Henrietta

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    1. sarahmeyernoel Post author

      I’m so sorry, Henrietta. I wish I could say it gets easier as you and your mother age. The blindness to the child’s needs and feelings is, for me, one of the most painful parts. Best wishes to you for a happy life.

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  9. Larissa - Canada

    Dear Sarah, your blog means a lot to me, because there is so little information about this kind of dynamic . I haven’t found anything else on the net about (intelligent), non empathetic parents or friends. Your comments about the above disagreement are well said and will hopefully pour balm on wounded feelings.

    best wishes

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    1. sarahmeyernoel Post author

      Thank you, Larissa. I wish people in our position had more resources so we could better understand the impact of our experiences growing up. Meanwhile, I struggle with the comments that express hostility to what I have written. I don’t like hurting other people, and I know what I write can be taken as hurtful. But if people with profoundly non-empathetic parents never speak up out of fear of upsetting, how are we to work on our own healing?

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      1. L

        Hi Larissa,
        I appreciate the lack of information you note. I’ve found a few things that might help:

        Google “Aspar + Growing up with autistic parents.” This site is no longer active as far as I know, but it has lots of in-depth descriptions by other adults who were raised by autistics. It’s really better for knowledge and understanding, not really “therapeutic” help. Their main page also has some other resources and blogs devoted to this topic – but again, not much therapeutic help. They’ve also noted the “hate email” they receive for speaking out like Sarah has mentioned here.

        Wrong planet: this site is run by the autistic community and in the past did allow posts from adults with autistic parents – it’s been a long time since I reviewed it. If you google Wrong Planet + autistic parents those posts might populate if they’re still available. Very informational but be aware that the autistic response is frequently very caustic.

        I’ve also found books for spouses of autistics helpful to an extent. A lot of those books emphasize adult relationships that are consensual, which of course minor child/parent is not. So these books do note that the NT spouse at some point can walk away if absolutely necessary, which is obviously much more difficult with a blood relationship regardless if you’re a minor or 50. Kathy J. Marshack (book: Going Over the Edge) is one author I’ve read, who is a therapist who runs (or used to) run an online group for relatives of autistics. Again, most of these are NT wives, but there may be some adult children too.

        One thing I have found helpful personally is learning about adult children of narcissist parents. If you read the profile of these adult children, they are eerily similar to what I’ve seen expressed regarding having an autistic parent – lots of codependent feelings, putting up with toxic relationships, people not believing the conditions of their home lives, and feeling GUILTY for not wanting to associate with the parent that hurt them. Anyway I’ve found the advice pretty spot on: this parent has something going on that’s never going to change; THEY are never going to change. You as the adult have to determine how much time and exposure to the parent you can handle. Release expectations: what you see is what you get. There’s not much you can do or control – so again you have to decide how much exposure is good for you.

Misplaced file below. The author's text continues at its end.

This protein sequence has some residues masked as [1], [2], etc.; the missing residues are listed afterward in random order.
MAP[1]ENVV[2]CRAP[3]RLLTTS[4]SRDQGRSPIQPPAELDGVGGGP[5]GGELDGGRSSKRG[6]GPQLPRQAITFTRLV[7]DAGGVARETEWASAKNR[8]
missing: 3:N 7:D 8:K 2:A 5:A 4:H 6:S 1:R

Sarah, I hope you don’t mind the long winded response here. I appreciate what your other readers have pointed out – there’s not much help out there, so thought this might be useful. I would love to read more from you!

        L

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  10. sarahmeyernoel Post author

    L,

    Thanks for this response. I too have found some good insight in books about other types of challenging parents. I am currently reading Adult Children of Emotionally Immature Parents by Lindsay Gibson. It’s not about autistic parents, but there’s a lot of applicable information.

    I’ve looked at the closed Aspar site and at Wrong Planet. I do not recommend the latter because of the level of harshness expressed towards people who write about the difficulties they have living with parents on the spectrum. I just don’t need the lack of sympathy. There are also a few reddit streams that are interesting. But in the end, we all get back to how little is available for children of ASD parents.

    Take care, Sarah

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  11. Dk

    Sarah, thank you sooo much. I wept wildly while reading your blog this evening. To feel validated is a painful and beautiful feeling at once. My mother does show much more love than yours, but it’s always attached to that days stimulants. If everything went well, she will let you talk. If there was a trigger/overstimulation, she owns your time for the rest of the day and sometimes night. My every waking moment is dedicated to feeing Ill over the ticking time bomb that is her autistic fits. It’s ruining my sanity. Thank you for your blogs.